Please vote for my newly posted short story “Sushi to Go” on my newly created Reddit account. If you would like to give me the “I’m too lazy to read the FAQ” version of how to use Reddit, I’d sincerely appreciate it.
Pax Tibi, James
For Aziraphale and Crowley
It began, or part of it began, near a motel in Salt Lake City. Several people had a very bad day. It was the sort of bad day you often dream about after you have seen a vivid and violent movie coupled with Cajun food. This bad day differed for most of the participants because they never awoke from the dream. Sensational movies, serious documentaries, and both good and bad books were written about this bad day.
Two young men were arrested and charged with crimes they did not commit. One of the young men never said anything, not even to his lawyer. The other young man confessed to everything the police told him he did. The police had told him what he did so many times and showed him so many pictures that he had come to believe, convinced by his nightmares, that he had, in fact, done the crimes. He dreamt of the slaughtered cheerleaders, the blood stained money. He dreamt of the motel manager in his sloth and the crisp clean mini-market across the dusty street, and the once pretty, now dead cashier. Most of all, he dreamt of the little girl, that one that had come to the motel with her uncle. Once the dreams started to produce prolonged insomnia, the confessing young man went onto confess to every sin he could remember. That same young man’s lawyer later tried to use the fact that the confessing young man also confessed to being James Earl Files’ back-up shooter to make the point that this client was no longer dealing with reality in any coherent fashion. The judge disallowed this evidence, and the confessing young man and his friend, were subsequently given due process, and multiple life sentences. No one on the jury was bothered by the fact that none of the physical evidence placed the young man at any of the murder scenes. He had confessed, and that was the main fact presented at his trial. Later on, almost no one would remember that the young man’s lawyer had been out of law school for less than one year, and had never argued a capital case before.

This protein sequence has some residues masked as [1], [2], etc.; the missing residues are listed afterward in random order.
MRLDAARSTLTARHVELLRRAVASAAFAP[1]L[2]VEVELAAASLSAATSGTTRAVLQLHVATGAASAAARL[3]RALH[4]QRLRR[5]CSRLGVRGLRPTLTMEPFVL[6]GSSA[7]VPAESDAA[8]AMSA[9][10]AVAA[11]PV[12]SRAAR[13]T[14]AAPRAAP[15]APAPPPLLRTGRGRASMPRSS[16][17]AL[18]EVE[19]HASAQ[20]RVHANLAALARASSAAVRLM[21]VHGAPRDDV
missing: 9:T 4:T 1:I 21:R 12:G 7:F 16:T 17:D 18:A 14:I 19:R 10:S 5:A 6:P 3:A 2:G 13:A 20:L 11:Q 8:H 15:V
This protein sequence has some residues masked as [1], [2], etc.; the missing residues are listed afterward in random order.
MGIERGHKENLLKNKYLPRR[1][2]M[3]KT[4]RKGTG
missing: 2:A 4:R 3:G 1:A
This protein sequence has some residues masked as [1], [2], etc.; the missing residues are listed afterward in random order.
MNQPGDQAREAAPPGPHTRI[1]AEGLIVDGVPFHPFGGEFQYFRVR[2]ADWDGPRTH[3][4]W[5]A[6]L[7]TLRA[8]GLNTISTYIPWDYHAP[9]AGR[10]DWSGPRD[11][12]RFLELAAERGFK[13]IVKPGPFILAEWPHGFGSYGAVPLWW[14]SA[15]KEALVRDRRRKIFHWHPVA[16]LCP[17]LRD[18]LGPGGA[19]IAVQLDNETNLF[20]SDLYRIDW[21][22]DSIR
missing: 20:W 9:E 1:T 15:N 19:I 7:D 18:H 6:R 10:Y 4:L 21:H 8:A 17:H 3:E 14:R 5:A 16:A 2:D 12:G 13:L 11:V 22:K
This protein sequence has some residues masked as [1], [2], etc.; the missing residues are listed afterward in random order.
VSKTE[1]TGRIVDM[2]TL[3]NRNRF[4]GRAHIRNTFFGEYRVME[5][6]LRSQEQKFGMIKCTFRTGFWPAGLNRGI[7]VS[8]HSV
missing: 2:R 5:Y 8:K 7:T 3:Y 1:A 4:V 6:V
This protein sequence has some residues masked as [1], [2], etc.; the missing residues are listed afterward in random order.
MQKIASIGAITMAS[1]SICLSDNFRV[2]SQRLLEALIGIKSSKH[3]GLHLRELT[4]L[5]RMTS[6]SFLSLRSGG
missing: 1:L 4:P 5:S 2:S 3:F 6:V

Somewhere fifteen hundred miles east, Mary Smith put down the Courier-Journal newspaper in disgust. She and her husband John had become involved with The Innocence Project after John had picked up a copy of “The Innocent Man,” by John Grisham that one of John’ students had left in his classroom. Neither of them realized at first that the novel was a non-fiction account of Ron Williamson’s life. Williamson spent 11 years on death row, more than once coming close to the last terminal show, before being cleared by DNA evidence.
Mary had been motivated to enter law school and had finished with the distinctions that only come from ignoring everything else in your life save the winning of distinctions. John had remained a history professor and continued with surgical precision pointing out death tolls, casualty counts, the logic of blood debts, the cyclical nature of violence, and the long-term consequences of this or that war to whichever of his students managed to stagger into his seminars.
Mary stood, smoothed her red, orange, and yellow sundress before walking through their apartment to the bathroom. She inhaled the cold crisp winter morning air breezing through one open kitchen window of the fourth floor Cherokee Road apartment. She remembered how that same breeze would carry the smell of coffee and Indian food from the streets below. Stopping just before the open bathroom door, she cast a critical eye over her husband.
“We are going to be late,” she said.
John finished the stroke of his razor before turning to her. One-half of his face was covered in shaving cream.
“Right, let’s go,” he said.
Mary rolled her eyes.
“Just my luck,” John said turning back to the mirror and eyeing his work. “I find the one woman in the whole city that takes less time to get ready than me, and I have to go and marry her.”
Mary foldered her arms and continued looking at her husband.
“A sundress in winter?” John asked.
Mary smiled as she stepped backward and flashed him her woolen underware.
It began, or part of it began, a little less than two miles west of Mary Smith in her sunset colored sundress. In a shotgun house on Samuel Street, Jobab Jabes Miller, loaded rounds into the magazine for his Tariq 7.65mm pistol. Jo did not think while he did this. Jo had not thought much since his family had gone away.